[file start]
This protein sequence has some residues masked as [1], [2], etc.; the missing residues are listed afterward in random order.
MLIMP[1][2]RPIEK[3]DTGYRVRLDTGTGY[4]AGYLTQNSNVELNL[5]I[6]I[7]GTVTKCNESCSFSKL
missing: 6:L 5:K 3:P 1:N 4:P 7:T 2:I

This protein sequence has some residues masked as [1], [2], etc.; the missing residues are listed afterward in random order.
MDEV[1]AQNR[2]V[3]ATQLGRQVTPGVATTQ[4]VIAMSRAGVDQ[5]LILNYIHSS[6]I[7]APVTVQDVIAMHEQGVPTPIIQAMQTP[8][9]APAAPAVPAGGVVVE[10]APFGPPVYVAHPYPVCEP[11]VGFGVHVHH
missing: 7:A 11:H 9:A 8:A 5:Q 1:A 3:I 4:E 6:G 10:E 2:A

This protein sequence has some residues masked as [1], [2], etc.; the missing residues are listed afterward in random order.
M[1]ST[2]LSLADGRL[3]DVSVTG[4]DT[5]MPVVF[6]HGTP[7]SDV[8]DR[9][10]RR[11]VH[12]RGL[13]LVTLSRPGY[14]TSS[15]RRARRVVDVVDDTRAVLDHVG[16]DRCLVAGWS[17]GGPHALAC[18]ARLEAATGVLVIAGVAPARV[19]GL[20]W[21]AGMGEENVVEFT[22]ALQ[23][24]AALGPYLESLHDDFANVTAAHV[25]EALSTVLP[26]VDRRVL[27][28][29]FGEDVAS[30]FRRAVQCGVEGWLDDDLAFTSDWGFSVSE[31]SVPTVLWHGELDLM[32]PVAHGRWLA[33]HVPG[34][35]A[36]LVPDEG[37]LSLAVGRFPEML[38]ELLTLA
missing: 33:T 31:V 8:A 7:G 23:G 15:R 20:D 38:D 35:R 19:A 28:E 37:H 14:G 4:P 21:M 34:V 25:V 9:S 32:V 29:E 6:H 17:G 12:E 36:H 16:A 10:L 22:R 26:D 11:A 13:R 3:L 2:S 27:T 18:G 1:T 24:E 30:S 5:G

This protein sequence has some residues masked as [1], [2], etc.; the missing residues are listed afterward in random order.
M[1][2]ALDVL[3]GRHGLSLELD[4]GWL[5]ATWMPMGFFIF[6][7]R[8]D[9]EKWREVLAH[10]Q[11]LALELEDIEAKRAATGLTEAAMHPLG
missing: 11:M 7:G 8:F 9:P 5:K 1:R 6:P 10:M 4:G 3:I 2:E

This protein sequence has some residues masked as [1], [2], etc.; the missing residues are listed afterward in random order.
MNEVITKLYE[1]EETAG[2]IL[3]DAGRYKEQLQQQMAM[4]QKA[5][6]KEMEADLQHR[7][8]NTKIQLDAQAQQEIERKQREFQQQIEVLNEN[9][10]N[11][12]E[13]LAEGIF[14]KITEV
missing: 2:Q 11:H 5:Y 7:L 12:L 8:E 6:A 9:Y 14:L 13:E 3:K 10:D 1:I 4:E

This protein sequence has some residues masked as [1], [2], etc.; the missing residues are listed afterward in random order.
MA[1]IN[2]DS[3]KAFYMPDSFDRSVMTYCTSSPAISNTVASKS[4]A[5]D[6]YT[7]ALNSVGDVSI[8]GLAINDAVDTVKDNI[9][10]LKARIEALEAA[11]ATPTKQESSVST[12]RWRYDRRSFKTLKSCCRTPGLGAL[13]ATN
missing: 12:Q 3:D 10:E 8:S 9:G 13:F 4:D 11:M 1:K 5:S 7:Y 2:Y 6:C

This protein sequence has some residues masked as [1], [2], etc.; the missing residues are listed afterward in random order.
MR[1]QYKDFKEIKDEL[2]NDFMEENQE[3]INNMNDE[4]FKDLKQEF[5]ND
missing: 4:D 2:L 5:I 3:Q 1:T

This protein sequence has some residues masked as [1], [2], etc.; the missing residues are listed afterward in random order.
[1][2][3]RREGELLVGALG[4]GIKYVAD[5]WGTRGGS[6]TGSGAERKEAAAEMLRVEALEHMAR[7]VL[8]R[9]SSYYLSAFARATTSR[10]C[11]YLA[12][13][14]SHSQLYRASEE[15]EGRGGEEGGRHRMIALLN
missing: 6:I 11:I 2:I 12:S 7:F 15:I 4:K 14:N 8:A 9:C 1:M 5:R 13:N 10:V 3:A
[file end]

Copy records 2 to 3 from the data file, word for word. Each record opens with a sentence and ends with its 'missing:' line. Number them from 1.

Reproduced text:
This protein sequence has some residues masked as [1], [2], etc.; the missing residues are listed afterward in random order.
MDEV[1]AQNR[2]V[3]ATQLGRQVTPGVATTQ[4]VIAMSRAGVDQ[5]LILNYIHSS[6]I[7]APVTVQDVIAMHEQGVPTPIIQAMQTP[8][9]APAAPAVPAGGVVVE[10]APFGPPVYVAHPYPVCEP[11]VGFGVHVHH
missing: 7:A 11:H 9:A 8:A 5:Q 1:A 3:I 4:E 6:G 10:E 2:A

This protein sequence has some residues masked as [1], [2], etc.; the missing residues are listed afterward in random order.
M[1]ST[2]LSLADGRL[3]DVSVTG[4]DT[5]MPVVF[6]HGTP[7]SDV[8]DR[9][10]RR[11]VH[12]RGL[13]LVTLSRPGY[14]TSS[15]RRARRVVDVVDDTRAVLDHVG[16]DRCLVAGWS[17]GGPHALAC[18]ARLEAATGVLVIAGVAPARV[19]GL[20]W[21]AGMGEENVVEFT[22]ALQ[23][24]AALGPYLESLHDDFANVTAAHV[25]EALSTVLP[26]VDRRVL[27][28][29]FGEDVAS[30]FRRAVQCGVEGWLDDDLAFTSDWGFSVSE[31]SVPTVLWHGELDLM[32]PVAHGRWLA[33]HVPG[34][35]A[36]LVPDEG[37]LSLAVGRFPEML[38]ELLTLA
missing: 33:T 31:V 8:A 7:G 23:G 15:R 20:D 38:D 35:R 19:A 28:E 37:H 14:G 4:P 21:M 34:V 25:V 9:S 32:V 29:E 6:H 17:G 12:E 36:H 16:A 10:L 22:R 26:D 11:A 13:R 3:L 2:S 27:T 18:G 1:T 24:E 30:S 5:G